One Question Quiz

MediaMarch 5, 2019

Dear Police et al: Your cutesy social media account is bad and foolish


The flood of fun memes, hot takes and utterly inane dog speak springing from the social media accounts of public organisations and corporates needs to stop, writes Anna Connell

Call me old, call me jaded, call me someone who enjoys the pain of shooting herself in the foot, but I don’t think every company or organisation needs to be on social media. If you want to argue that they do, then they don’t need to be doing cool fun memes, hot takes or using utterly inane dog speak like ‘doggo’, ‘paw-lease’ and ‘hecking’. I like dogs, I have one, he doesn’t talk because dogs can’t, don’t @ me about it.

I will happily wear the fun police moniker today because it’s actually the NZ Police social media presence that has set me off, drawing me out of my old crone’s cave to yell at the sky.

Kate Hawkesby’s column in the Herald about it got me out of bed yesterday morning, just like John Banks on the radio used to. Your eyes roll so far back in your head that you need to get up to see straight again.

Hawkesby’s column is in response to a Stuff article featuring Auckland University of Technology marketing lecturer, Marian Makkar, who warns that the Police’s Instagram popularity could be problematic. Makkar calls some of their posts ‘fluffy’. Hawkesby called her and any other critics of police social media activity ‘the fun police’ which is very clever.

Let’s ignore the fact that two of the experts quoted in the Stuff article make their money advising businesses and brands to be on social media (“Hello ice seller, we’re Eskimos, do we need ice?” “Yes, yes you do”) and focus on why I am not “down” with the fluffier approach we’re seeing on social media from institutions like the police.

In recent years the New Zealand Police have taken to social media in a big way. They’re on Facebook, Twitter, Instagram and LinkedIn as a national presence and there are now many regional social media profiles as well.  They’ve had some smashers but lately it seems as if every second or third post is about the ‘paw-lease’ (the police dogs), or iterations on memes. I get it, dogs are very likable. My dog is more popular than I am on Instagram.

I’m usually reluctant to criticise a social media strategy from the outside. It’s impossible to know what the overall objectives might be; however, I think it’s fair to ask what the end goal of any social media strategy is these days.  Because social media is mainly quite stupid, and it seems that the way to thrive there as a brand or organisation is to pander to it even if that’s counter to the business you’re in. The tail is 100 percent wagging the dog and if I’m honest, my biggest objection to the cool fun content on an account like the Police’s, is that I’m sad to see venerable institutions reduced to having to perform like trained monkeys to get attention.

You could argue that by being entertaining they attract more followers and they can then serve their more serious messages to. This is good and clever social media strategy but honestly – is that what we’ve come to? Demanding the police be entertaining so we’ll pay attention? Seriously considering our driving behaviour as long as we get to see puppies again? The New Zealand Police aren’t here to entertain you, they’re here to serve you by keeping our communities safe and performing a pretty vital function within our justice system. Someone on Twitter suggested the entertainment content was necessary because why else would you follow them. At that point I just wept.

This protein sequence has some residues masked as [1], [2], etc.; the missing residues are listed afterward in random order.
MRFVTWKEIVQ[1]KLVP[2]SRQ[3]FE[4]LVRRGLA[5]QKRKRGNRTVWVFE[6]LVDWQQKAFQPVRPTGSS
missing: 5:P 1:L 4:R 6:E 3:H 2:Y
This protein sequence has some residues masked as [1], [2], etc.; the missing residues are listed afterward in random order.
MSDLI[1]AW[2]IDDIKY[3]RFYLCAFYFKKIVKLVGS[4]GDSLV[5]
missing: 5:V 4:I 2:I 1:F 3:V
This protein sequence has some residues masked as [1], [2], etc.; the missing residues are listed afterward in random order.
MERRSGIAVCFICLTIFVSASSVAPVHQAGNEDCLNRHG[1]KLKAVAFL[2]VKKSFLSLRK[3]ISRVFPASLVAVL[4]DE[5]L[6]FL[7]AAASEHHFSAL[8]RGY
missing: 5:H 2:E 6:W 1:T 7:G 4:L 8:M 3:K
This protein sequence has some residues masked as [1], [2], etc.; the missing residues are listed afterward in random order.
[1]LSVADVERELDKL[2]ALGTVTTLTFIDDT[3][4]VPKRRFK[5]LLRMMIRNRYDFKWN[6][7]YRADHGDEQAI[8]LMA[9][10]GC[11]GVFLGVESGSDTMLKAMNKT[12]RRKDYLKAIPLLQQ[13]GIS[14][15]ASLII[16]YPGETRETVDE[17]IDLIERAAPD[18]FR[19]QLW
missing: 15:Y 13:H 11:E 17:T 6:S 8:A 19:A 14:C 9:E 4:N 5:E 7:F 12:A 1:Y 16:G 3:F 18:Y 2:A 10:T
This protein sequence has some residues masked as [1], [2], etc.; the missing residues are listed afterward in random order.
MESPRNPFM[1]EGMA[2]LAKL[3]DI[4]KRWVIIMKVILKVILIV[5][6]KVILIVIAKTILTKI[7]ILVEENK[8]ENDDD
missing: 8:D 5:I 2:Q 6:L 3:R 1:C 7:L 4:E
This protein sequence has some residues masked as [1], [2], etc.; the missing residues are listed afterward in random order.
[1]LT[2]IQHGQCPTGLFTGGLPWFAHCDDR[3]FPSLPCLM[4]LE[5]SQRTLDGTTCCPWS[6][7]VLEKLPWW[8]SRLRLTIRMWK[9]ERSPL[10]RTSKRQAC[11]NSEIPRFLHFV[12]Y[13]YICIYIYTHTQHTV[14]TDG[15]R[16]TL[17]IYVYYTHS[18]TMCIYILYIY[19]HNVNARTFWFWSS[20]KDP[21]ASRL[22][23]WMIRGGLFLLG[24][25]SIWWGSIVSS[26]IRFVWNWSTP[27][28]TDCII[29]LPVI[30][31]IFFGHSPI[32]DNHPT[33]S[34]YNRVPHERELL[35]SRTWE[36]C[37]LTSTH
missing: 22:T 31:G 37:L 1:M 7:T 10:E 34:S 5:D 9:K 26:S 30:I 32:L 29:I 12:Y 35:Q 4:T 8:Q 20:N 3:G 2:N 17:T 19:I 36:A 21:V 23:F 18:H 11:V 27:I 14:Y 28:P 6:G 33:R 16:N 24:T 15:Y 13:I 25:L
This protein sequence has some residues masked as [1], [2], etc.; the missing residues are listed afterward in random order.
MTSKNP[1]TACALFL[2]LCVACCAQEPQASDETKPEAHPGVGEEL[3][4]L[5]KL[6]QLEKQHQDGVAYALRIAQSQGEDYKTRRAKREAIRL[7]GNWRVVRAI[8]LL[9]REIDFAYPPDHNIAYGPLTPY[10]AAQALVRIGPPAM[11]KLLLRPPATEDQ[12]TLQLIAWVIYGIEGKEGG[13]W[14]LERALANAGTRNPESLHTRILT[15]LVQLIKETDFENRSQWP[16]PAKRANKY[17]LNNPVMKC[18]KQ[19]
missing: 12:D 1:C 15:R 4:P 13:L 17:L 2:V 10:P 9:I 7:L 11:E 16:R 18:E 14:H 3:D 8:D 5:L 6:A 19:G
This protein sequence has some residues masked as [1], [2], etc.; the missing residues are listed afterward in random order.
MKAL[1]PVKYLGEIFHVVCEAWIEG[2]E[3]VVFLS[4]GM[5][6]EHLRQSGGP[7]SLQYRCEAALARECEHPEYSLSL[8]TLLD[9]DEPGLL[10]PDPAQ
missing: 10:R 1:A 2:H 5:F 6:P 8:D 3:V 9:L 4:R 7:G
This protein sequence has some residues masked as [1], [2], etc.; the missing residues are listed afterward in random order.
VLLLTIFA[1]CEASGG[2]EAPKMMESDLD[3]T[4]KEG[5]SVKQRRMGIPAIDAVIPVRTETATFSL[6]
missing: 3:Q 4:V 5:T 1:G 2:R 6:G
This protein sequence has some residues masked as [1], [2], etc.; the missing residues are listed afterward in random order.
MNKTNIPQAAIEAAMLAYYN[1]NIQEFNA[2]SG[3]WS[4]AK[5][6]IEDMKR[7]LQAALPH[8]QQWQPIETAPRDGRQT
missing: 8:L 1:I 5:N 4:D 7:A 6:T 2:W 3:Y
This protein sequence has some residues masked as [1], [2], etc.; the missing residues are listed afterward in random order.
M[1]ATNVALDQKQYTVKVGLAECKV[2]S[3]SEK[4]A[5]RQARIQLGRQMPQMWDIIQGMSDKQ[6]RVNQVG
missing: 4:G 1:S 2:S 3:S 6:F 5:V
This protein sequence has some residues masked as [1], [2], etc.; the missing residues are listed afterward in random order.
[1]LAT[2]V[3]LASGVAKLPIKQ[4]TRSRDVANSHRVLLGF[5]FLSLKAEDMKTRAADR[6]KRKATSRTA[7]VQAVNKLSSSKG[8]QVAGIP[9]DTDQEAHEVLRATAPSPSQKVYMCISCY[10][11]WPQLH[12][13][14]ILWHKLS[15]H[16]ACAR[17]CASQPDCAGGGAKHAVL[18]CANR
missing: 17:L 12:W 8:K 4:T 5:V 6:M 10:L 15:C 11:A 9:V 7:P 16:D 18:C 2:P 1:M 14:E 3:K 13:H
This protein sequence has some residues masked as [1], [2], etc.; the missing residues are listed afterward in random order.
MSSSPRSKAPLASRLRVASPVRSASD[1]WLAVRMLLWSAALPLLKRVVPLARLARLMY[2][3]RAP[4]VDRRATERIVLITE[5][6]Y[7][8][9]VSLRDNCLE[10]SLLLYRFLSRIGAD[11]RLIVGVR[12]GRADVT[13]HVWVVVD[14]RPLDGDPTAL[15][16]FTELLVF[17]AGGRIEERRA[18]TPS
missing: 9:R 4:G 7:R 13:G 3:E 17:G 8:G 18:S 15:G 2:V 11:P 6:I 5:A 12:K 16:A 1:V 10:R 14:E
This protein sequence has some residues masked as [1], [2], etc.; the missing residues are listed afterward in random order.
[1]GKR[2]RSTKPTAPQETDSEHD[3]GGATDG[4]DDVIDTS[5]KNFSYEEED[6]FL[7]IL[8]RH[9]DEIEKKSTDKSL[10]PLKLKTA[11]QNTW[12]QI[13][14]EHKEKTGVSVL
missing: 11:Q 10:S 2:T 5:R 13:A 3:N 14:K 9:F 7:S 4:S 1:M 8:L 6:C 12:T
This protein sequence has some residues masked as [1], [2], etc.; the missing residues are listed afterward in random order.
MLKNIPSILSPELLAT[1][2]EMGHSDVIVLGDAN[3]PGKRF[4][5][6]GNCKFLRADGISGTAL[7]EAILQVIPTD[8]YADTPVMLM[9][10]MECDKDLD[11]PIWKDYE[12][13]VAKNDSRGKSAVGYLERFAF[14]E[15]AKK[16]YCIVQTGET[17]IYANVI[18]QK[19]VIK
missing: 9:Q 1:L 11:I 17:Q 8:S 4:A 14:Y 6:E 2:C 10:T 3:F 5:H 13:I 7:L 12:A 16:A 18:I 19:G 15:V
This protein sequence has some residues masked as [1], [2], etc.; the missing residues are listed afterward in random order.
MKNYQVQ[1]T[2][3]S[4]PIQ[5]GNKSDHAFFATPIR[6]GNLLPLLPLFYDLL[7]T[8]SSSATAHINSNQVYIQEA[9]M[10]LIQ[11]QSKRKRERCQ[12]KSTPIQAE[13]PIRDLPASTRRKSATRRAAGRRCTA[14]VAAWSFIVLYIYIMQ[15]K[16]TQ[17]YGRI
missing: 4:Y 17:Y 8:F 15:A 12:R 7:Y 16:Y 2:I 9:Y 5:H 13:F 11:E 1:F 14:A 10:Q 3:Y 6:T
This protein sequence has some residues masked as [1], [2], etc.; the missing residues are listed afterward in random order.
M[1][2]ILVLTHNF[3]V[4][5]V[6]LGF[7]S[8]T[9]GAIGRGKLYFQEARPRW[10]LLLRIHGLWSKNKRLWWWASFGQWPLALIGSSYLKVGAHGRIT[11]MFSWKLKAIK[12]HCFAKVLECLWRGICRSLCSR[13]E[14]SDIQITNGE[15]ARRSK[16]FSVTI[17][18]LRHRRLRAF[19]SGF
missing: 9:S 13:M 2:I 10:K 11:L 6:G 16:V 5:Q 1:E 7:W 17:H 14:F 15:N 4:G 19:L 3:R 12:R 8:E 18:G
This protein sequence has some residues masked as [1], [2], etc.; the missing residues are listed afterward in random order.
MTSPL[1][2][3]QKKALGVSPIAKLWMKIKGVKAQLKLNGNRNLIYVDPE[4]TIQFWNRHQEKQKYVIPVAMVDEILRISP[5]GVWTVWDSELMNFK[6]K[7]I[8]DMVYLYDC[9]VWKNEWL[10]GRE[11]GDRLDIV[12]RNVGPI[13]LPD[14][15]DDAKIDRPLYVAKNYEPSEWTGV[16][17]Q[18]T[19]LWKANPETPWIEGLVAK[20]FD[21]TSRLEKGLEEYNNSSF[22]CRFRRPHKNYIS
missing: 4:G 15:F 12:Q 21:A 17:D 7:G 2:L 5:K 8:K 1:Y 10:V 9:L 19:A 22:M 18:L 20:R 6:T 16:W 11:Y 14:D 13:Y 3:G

The Police argue it helps them “show what police were up to”. But does it really? So much of what the police do is awful, hard, dangerous, often gruesome, and heart-breaking work that requires painstaking attention to detail, integrity, force and authority. It’s not Instagram-friendly so instead we just see the fun, bright-side-of-life vignettes that paint a small, sanitised picture of the real work police do.

That small, sanitised, algorithm-friendly view, often whitewashes away controversy and soothes us into thinking that maybe we don’t need to maintain such  a robust and healthy grip on our rights to question powerful institutions.  There are many who still fear police and hold well-argued views about why they are wary of them. You could argue the relatable and fun police social media activity is a way to counter this fear but in the face of legitimate concerns about police power, it comes off as a bit glib.

Finally, Hawkesby says, “We live in a digital age.” Translation: “Get with it ya ol’ nana kill joys.” She says it’s business savvy to be there as it’s “the only media you own and you can control”. That was the point at which I lodged an eyeball into the base of my skull because it’s actually the number one example of a media you don’t own and don’t control. Facebook owns it and the masses run it.

As a business, brand or organisation you surrender all control and ownership of your message to an unregulated wild west of algorithms, racists, bored people whose cats hate them, haters, criminals, paedophiles, vigilantes, people on Twitter, parents scared of Momo and other such frightening entities.

It’s not something to be taken lightly and it’s not any kind of silver bullet. It encourages short term reward over long term gain and there are plenty of reasons to raise an eyebrow at the morally dubious behaviour of the big social media companies and the behaviour they encourage in us. It’s a risky enough environment for me to question whether you should be entrusting a fast food brand to it, let alone the reputation and public perception of a vital community service like the Police.

So, call me the fun police but we don’t need fun police.

Anna Rawhiti-Connell is a marketing and communications consultant, writer and commentator who has had the misfortune of specialising in social media and digital marketing for 12 years.

Keep going!